Italian CounterterrorismJason J. Frattini
Table of Contents
TOC o “1-3” h z u Abstract PAGEREF _Toc405104219 h 3
Italian Counterterrorism PAGEREF _Toc405104220 h 4
History of Terrorism in Italy PAGEREF _Toc405104221 h 4
Counterterrorism PAGEREF _Toc405104222 h 5
Levels of Counterterrorism in Italy ………………………………………………………………………6
Radiclizing Italy ……………………………………………………………………………………………….7
References PAGEREF _Toc405104223 h 8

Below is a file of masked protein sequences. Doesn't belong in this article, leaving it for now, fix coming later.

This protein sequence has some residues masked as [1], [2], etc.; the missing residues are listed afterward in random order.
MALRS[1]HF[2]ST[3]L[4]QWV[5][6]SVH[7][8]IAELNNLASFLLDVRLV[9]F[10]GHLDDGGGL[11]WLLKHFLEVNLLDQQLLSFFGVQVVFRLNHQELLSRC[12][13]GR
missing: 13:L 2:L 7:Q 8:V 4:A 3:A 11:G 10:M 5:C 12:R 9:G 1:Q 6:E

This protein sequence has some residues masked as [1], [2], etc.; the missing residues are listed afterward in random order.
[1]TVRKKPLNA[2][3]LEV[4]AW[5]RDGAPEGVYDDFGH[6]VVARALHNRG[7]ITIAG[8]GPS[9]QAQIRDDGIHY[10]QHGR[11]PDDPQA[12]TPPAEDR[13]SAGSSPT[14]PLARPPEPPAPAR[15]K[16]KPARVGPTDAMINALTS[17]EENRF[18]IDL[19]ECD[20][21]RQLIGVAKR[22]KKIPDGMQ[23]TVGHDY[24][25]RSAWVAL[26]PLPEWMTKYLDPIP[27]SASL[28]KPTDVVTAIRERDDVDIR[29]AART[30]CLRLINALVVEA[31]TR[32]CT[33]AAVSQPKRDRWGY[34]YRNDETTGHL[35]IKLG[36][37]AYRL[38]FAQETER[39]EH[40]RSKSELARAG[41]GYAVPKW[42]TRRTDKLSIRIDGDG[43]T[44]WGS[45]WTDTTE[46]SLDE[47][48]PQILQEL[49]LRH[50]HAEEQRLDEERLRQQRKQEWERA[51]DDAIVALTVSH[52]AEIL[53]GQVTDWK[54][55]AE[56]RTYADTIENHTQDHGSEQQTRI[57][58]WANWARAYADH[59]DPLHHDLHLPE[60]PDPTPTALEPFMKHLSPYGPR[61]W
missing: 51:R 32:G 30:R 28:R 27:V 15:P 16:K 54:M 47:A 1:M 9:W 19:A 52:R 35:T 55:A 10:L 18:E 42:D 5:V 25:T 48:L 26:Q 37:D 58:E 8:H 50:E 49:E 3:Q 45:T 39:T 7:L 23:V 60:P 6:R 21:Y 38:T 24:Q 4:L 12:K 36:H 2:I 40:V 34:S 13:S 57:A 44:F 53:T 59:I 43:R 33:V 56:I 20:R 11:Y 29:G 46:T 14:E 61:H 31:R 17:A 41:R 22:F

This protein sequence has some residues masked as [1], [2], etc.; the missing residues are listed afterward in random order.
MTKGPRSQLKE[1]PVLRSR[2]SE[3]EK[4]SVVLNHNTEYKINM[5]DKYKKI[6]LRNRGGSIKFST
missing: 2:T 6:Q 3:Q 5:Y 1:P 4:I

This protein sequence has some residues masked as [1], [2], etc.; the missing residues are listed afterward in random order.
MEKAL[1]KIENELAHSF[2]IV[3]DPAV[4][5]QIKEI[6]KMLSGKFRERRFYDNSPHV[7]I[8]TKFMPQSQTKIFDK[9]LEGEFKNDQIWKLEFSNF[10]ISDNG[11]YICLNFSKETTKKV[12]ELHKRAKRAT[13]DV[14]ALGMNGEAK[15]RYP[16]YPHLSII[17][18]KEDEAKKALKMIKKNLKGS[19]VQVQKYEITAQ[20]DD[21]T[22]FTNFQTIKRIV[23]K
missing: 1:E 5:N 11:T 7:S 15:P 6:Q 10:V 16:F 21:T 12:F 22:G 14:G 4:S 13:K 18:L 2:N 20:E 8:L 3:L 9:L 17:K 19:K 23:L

AbstractIn the global fight on terrorism Italy has not seen a major terrorist attack in the post 9/11 world. This research focuses on the history of terrorism in Italy with discussions on the Mafia and the Red Brigade along with the struggles Italy faced in the post World War II years. Focuses on the steps the Italian government took to eradicate terrorism inside of its boarders through the deployment of special counterterrorism units, and how they set up these elite special forces. Finally discussing radicalization within the boarders of Italy and how the Italian government has been successful at keeping terrorist activity and terrorist attacks outside of the country.Italian CounterterrorismSince the year 2000, Italy has not been the target of a major terrorist attack. Many attribute this to the elite counterterrorism units that the Italian government has in place. While these elite units have thwarted many attacks, both in Italy and abroad, and uncovered terror cells hiding in the country, it is not unreasonable to say that they have been spared a major attack because of the counterterrorism measures they have in place. Italy holds many historical and religious icons of the modern world, including the seat of the Catholic Church, which many can argue would be a major target for jihadists in brining down the infidels.